This question popped up in a recent FB discussion.

I have to admit that I find the amount of anti-NT rhetoric a bit frustrating; I don’t think that criticism of the majority of people on this planet does us any favours. However, I understand its origin. As an autistic person, I’ve suffered all sorts of grief due to neurotypical people. This makes it difficult to formulate a balanced argument. Positions are taken up, and mud is slinging. It doesn’t help that so-called educated, grown men are going out of their way to criticize an admirable teenage girl. Why is this happening?

Bernier walks back ‘mentally unstable’ attack on Greta Thunberg — then calls activist a ‘pawn’


Well, I think that some of the people attacking Greta achieved their success through social posturing – NT hierarchies, paradigms and backroom deals that autistic people (with diminished social skills) struggle to access. We may not have the social skills to achieve the shallow success of some of today’s politicians and media personalities, but – like Greta – we have skills and insight that challenges those tattered social conventions propping them up. Which leads us to the strongest human emotion, rearing its ugly head in the words of those arrogant guardians of the pearly gates of politics.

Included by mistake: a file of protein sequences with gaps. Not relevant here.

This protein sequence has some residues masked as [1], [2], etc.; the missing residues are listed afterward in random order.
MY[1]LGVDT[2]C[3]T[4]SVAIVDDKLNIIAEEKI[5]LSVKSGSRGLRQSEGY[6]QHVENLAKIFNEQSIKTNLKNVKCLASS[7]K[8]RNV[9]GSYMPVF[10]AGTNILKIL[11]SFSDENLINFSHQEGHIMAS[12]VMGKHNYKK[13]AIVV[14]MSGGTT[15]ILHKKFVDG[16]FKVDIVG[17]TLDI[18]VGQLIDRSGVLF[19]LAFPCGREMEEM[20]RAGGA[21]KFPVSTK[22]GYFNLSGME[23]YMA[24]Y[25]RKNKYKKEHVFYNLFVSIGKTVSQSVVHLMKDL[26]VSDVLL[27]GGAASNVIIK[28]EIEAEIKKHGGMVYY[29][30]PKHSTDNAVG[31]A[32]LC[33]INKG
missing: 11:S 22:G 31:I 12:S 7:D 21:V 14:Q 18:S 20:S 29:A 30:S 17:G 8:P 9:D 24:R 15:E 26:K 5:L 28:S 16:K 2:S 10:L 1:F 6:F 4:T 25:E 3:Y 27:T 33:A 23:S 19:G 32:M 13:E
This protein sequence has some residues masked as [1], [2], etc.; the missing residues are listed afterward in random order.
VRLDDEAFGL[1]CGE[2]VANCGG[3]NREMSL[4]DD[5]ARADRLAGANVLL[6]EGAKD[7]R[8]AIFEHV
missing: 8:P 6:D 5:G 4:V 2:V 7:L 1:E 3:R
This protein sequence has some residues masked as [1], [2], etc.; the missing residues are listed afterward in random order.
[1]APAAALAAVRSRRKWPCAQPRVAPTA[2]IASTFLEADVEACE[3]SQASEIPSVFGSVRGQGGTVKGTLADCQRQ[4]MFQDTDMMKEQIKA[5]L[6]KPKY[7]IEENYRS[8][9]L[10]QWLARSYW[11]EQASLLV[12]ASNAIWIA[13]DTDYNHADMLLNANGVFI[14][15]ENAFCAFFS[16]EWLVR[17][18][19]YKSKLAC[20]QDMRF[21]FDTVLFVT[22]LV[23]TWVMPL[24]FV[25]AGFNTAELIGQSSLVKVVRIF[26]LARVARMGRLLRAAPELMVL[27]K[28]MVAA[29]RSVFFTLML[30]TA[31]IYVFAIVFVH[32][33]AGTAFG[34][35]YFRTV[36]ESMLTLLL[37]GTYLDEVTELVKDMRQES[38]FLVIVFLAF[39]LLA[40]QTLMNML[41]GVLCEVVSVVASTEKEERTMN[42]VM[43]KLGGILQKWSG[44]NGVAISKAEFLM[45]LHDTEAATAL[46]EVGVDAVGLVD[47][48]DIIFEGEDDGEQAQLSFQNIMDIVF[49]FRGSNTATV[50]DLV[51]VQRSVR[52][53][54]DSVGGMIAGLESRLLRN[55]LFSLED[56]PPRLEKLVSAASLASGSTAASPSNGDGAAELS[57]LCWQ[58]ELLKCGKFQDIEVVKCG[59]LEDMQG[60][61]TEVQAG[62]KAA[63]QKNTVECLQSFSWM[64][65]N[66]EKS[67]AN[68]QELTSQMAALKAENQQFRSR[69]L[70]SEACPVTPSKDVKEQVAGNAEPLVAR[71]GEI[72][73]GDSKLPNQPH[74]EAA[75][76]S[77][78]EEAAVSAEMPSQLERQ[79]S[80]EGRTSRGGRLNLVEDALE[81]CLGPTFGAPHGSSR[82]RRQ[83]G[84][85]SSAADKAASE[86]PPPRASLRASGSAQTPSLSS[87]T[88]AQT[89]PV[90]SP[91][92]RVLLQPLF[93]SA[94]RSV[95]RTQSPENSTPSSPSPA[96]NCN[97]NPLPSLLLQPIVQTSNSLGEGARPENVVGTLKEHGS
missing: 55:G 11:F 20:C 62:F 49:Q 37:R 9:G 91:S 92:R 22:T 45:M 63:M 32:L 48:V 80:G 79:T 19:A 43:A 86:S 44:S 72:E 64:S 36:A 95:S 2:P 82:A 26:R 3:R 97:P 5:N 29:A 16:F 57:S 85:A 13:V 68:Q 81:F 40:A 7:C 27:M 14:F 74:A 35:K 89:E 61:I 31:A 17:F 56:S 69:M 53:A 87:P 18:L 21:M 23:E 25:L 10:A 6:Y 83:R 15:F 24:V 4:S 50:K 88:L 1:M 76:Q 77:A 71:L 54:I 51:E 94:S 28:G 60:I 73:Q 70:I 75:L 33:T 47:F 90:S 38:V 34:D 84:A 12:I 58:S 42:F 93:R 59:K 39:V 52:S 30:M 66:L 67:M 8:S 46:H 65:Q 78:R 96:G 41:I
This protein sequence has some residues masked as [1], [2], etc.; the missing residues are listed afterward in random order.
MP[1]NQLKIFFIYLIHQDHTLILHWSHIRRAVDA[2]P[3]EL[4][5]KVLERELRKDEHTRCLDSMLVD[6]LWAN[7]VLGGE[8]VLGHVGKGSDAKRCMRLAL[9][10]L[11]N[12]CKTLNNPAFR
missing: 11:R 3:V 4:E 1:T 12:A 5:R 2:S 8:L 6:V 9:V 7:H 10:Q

Unfortunately, fear is the strongest human emotion and it can lead to ignorance and lack of acceptance of anyone different. I think jealousy is also a factor here; everyone wants their 15 minutes of fame, these days – hurts to see anyone else get it. Not to make excuses, but I also feel that this is a chaotic and trying time for any movement, or group of people, looking for acceptance. I think some NTs, and their families, are stressed out beyond belief; this may cause them to lash out irrationally at anything new. In this environment, I think acceptance and understanding of ASD will take time – and diplomacy.

Interestingly, Greta, in my mind, would generate different responses compared to some of the more “outlandish” autistic personalities out here, each vying for attention via YouTube; they have only one thing in common – autism. As a teacher, and a former biologist, I think Greta Thunberg is a fantastic role model for any young person – let alone autistic people. If she’s a bit tame for you, you don’t have to look far to find another autistic role model to suit your own personal modus operandi.



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